• From: dtrently <dtrently@xxxxxxx>
  • To: TN-Bird <tn-bird@xxxxxxxxxxxxx>
  • Date: Fri, 19 Sep 2003 09:07:51 -0400

Tomorrow, Saturday September 20, is the fall version of International 
Migratory Bird Day - North American Migration Count. I hope all birders in 
Tennessee are aware of this and planning to keep track of their sightings.

Ideally, you would spend the day keeping a count of all birds identified, 
where and when you saw them, miles driven and walked, etc. (same information 
needed for a Christmas Bird Count).
If you can't spend a whole day counting is it still worth collecting data? 
YES!!! Even if you only count birds in your backyard, the data can be included 
in the totals for your county. (if you are the only person counting in your 
county, your totals may not be included in the table published in The Migrant, 
but your efforts will be appreciated!)
Feel like you aren't qualified to identify all the birds you see/hear? No 
problem! Even if you only identify 50% of what you find, turn in those 
numbers! That's been than 0%! I think a lot of newer birders don't take part 
in counts because they are worried that they don't know all the birds. But the 
more you get out there and try to learn them, the better. As long as you're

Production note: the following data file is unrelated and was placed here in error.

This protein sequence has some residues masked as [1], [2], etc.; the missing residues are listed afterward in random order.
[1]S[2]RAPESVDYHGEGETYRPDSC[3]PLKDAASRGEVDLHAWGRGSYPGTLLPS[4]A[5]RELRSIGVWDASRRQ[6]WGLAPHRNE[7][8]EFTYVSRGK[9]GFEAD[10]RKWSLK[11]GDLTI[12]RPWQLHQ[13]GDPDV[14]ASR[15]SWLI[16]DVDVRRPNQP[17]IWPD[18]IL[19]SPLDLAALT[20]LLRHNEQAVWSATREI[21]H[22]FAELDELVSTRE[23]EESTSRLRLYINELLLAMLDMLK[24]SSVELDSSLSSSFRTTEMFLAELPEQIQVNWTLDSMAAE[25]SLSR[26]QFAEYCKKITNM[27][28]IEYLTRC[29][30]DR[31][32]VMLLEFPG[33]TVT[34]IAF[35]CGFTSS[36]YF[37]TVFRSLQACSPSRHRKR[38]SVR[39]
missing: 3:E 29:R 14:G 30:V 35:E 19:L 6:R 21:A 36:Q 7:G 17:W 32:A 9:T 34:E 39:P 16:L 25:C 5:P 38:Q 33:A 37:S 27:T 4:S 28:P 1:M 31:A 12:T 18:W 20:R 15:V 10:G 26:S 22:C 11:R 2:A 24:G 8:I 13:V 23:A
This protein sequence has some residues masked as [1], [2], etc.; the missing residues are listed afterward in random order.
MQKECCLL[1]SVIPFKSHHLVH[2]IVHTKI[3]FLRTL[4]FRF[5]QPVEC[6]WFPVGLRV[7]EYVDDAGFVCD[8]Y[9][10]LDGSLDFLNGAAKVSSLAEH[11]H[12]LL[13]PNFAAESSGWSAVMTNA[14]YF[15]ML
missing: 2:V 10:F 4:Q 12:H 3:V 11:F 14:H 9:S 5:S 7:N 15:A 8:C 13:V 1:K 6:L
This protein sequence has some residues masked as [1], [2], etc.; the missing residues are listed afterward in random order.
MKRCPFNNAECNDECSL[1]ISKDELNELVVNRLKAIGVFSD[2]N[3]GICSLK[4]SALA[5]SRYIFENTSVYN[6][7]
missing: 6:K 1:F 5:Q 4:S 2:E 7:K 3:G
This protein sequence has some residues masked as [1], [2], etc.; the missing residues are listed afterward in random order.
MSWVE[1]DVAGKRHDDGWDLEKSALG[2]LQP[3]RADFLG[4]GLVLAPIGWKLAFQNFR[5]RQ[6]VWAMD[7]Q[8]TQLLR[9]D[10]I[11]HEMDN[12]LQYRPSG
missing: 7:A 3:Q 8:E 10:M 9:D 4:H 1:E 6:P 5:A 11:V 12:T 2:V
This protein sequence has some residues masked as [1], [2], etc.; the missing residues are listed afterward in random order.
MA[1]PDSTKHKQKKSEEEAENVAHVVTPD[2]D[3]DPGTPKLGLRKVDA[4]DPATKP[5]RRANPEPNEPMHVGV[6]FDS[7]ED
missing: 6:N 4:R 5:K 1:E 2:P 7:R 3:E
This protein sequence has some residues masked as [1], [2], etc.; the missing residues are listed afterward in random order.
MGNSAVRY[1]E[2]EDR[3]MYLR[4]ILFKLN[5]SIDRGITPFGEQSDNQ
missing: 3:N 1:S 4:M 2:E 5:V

certain of an identification, it is worth knowing about it. In some ways, 
counting the most common birds (e.g., starlings, jays, crows, even House 
Sparrows) is more important than finding the single rare warbler in your 
county. More information can be obtained from year to year trends of the 
numbers of common birds - Are crow numbers dropping because of West Nile 
Virus? Are House Sparrow numbers dropping, as they are in England?....

So please get out there and contribute to this great body of knowledge. Send 
data to the state IMBD compiler Ron Hoff at dollyron@xxxxxxxxx

....be sure to be on the lookout for migrating Browd-winged Hawks. TOS member 
Andy Jones (in school in Minnesota) forwarded to me a report of over 100,000 
hawks flying over Hawk Ridge in Duluth on the 15th! Can you imagine that 
sight??? (and since I mentioned Hawk Ridge...you should make a trip up there 
in the winter. It's really balmy, warm, hot....right Ivan, Susan, Audrey, 
Andy? ;-)

David Trently,
Knoxville, TN

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